We are proud to be both the designers and manufacturers of our design led product ranges, all of which takes place in our Bristol workshop. This gives us a freedom beyond our competitors to progress with the latest trends. With our exceptionally talented R&D department we can also create new ranges to break existing boundaries. All our products are supported with the up-to date LDT files and installation instructions. https://www.gds.uk.com/services/product-manufacture/
The GDS lighting ranges utilises efficient LED technology to ensure a significant reduction in traditional lighting energy output. Further to this our in-house team have designed commercial lighting control systems, which make further reductions still. Commercial lighting controls gives the freedom of choosing when and how lights dim or switch off. This eliminates wasted electricity consumption, whilst ensuring employees have the ideal amount of light to ensure circadian rhythm and to give them a positive working environment free of glare. Find out more about our Prodigy Control System here - https://www.gds.uk.com/product-ranges/prodigy-series/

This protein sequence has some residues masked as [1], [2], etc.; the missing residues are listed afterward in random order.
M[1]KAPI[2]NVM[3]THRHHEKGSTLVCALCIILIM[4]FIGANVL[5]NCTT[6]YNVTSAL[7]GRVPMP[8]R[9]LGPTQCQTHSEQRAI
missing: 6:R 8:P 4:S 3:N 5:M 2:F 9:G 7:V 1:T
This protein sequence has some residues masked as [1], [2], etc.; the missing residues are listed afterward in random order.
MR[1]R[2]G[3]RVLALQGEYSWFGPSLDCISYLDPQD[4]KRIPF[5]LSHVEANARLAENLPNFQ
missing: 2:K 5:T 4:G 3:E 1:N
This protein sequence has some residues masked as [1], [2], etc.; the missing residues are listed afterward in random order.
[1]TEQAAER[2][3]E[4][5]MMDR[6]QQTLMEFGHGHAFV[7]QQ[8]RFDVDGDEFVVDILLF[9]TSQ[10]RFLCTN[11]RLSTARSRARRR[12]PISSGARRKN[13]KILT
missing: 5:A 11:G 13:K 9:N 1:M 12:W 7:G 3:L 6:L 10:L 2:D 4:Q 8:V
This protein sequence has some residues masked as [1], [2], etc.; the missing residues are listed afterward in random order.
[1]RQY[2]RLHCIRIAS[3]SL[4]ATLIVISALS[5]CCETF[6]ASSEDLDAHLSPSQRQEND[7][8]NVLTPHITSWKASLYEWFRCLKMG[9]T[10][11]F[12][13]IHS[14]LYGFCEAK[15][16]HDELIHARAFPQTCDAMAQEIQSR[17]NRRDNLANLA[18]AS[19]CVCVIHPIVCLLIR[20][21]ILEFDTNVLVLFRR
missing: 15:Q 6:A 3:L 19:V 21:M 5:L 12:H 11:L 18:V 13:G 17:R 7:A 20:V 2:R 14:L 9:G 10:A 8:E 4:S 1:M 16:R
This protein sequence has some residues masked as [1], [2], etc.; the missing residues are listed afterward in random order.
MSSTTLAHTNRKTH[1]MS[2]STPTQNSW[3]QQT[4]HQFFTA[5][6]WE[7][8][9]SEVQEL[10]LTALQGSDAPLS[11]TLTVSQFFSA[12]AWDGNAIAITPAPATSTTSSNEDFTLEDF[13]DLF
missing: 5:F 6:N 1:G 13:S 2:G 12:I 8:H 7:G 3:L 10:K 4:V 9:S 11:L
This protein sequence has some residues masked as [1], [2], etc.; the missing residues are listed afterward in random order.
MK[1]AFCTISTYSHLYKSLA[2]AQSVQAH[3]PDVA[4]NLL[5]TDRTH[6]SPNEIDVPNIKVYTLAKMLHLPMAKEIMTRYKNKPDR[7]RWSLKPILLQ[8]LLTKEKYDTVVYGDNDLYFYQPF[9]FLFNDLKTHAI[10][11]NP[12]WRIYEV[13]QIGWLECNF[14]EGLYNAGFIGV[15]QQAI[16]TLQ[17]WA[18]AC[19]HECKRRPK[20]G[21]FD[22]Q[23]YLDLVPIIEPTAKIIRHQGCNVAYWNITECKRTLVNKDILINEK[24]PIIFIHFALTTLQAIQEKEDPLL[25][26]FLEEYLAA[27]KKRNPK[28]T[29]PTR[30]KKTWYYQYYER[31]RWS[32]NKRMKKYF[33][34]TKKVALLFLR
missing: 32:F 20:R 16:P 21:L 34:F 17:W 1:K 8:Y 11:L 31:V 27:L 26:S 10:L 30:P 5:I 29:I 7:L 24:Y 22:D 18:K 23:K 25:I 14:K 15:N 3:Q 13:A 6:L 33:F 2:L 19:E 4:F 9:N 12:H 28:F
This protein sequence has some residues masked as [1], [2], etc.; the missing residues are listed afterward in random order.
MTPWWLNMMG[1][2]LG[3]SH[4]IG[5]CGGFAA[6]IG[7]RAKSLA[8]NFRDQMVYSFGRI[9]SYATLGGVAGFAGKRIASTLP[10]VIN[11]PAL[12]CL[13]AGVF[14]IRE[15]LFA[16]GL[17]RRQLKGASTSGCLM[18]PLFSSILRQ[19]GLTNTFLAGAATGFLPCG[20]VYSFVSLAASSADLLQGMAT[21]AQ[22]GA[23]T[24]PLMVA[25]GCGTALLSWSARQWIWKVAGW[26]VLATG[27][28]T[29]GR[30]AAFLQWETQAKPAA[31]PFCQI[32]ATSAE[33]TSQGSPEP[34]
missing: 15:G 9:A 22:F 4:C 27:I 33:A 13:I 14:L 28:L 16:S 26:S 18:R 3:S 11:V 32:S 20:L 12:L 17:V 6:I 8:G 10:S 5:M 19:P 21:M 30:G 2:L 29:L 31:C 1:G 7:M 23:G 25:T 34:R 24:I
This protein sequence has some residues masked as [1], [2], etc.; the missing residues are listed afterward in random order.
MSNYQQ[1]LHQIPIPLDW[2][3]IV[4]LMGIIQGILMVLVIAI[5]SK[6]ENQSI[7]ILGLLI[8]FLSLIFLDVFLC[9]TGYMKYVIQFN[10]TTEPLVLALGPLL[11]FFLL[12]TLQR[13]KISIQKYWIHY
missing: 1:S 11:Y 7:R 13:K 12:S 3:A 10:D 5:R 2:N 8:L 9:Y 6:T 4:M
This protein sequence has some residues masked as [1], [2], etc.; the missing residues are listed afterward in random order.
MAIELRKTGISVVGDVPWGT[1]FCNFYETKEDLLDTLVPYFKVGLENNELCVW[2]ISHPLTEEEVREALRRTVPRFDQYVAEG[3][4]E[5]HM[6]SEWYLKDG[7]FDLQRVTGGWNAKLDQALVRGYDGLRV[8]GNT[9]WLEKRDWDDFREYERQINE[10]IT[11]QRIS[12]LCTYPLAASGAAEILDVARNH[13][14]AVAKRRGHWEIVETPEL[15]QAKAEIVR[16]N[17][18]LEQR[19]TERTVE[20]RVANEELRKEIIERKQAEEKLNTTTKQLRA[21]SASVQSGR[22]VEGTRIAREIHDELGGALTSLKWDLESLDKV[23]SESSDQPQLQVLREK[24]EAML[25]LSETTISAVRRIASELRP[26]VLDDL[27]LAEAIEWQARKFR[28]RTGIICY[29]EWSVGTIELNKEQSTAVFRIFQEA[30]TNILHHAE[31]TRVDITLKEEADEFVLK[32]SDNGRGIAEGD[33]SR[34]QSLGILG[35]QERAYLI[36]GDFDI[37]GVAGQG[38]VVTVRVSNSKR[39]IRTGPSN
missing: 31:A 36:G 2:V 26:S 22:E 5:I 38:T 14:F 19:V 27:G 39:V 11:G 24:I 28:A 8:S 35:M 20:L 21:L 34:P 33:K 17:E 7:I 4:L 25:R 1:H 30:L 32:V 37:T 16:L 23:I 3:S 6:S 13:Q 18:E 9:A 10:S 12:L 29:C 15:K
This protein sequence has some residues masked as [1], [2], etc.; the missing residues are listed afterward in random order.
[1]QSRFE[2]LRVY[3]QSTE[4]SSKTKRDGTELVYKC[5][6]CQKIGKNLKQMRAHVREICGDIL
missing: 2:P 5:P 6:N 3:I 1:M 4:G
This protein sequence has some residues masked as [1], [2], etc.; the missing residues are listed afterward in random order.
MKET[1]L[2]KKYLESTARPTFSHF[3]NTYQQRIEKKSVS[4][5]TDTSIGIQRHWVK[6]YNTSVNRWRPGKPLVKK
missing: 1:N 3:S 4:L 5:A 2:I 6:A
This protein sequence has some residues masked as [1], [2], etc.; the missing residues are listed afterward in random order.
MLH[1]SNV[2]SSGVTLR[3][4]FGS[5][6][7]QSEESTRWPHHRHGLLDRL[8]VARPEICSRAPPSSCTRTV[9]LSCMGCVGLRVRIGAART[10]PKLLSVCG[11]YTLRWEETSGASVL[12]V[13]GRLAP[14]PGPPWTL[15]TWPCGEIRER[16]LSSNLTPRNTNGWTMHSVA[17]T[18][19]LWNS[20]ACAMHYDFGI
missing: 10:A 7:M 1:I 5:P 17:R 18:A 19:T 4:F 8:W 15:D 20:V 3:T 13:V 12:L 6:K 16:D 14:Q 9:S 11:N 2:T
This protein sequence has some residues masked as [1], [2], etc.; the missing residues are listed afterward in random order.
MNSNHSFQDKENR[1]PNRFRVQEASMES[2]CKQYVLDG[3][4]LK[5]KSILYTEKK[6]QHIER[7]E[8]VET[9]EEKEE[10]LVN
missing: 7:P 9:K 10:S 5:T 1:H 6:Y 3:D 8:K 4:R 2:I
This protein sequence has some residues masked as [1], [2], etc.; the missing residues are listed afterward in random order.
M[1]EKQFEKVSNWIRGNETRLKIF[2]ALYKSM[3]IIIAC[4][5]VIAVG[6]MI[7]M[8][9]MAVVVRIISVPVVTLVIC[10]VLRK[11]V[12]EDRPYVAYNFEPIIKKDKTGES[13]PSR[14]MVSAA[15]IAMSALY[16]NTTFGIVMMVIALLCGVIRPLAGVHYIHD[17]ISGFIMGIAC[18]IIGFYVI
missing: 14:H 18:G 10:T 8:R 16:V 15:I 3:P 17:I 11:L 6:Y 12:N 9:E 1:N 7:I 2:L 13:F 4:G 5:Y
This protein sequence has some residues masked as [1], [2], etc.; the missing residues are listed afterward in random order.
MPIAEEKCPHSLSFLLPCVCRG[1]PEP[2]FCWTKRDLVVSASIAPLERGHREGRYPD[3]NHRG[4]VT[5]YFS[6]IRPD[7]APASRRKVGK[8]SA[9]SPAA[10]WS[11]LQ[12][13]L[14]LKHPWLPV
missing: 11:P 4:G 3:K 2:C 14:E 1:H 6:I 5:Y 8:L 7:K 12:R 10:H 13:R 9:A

The best commercial lighting brings out the positive brand identity of a business. GDS can work with you to understand how we can deliver this together as well any other unique requirements you might have. https://www.gds.uk.com/product-ranges/reality-series/
GDS operates out of our office in St Anne’s, Bristol. We're are a truly international company, having worked on huge projects around the globe, however we love. Bristol and are always keen to be involved in any Bristol Commercial Lighting Projects. https://www.gds.uk.com/projects/
GDS make use of lighting calculation and visualisation software to give our clients the best impression of how a space can be improved with commercial and architectural lighting and controls. There are several variations of software to choose from but at GDS we choose to use DIALux Evo. DIALux Evo and this enables us to offer the following; GDS can simulate rooms at a site by just using a sketch in DIALux Evo. We can also import pre-made CAD plans, as well as adding; windows, doors (whilst simulating their effect), furniture, colours & textures, suspended ceilings and roofs to improve the accuracy of the forecast lumen distribution. DIALux Evo also enables the importing of luminaire fixtures into a plan by using pre-made catalogues. From there you can insert and arrange luminaires in the space and produce calculations to give an overview of their effect.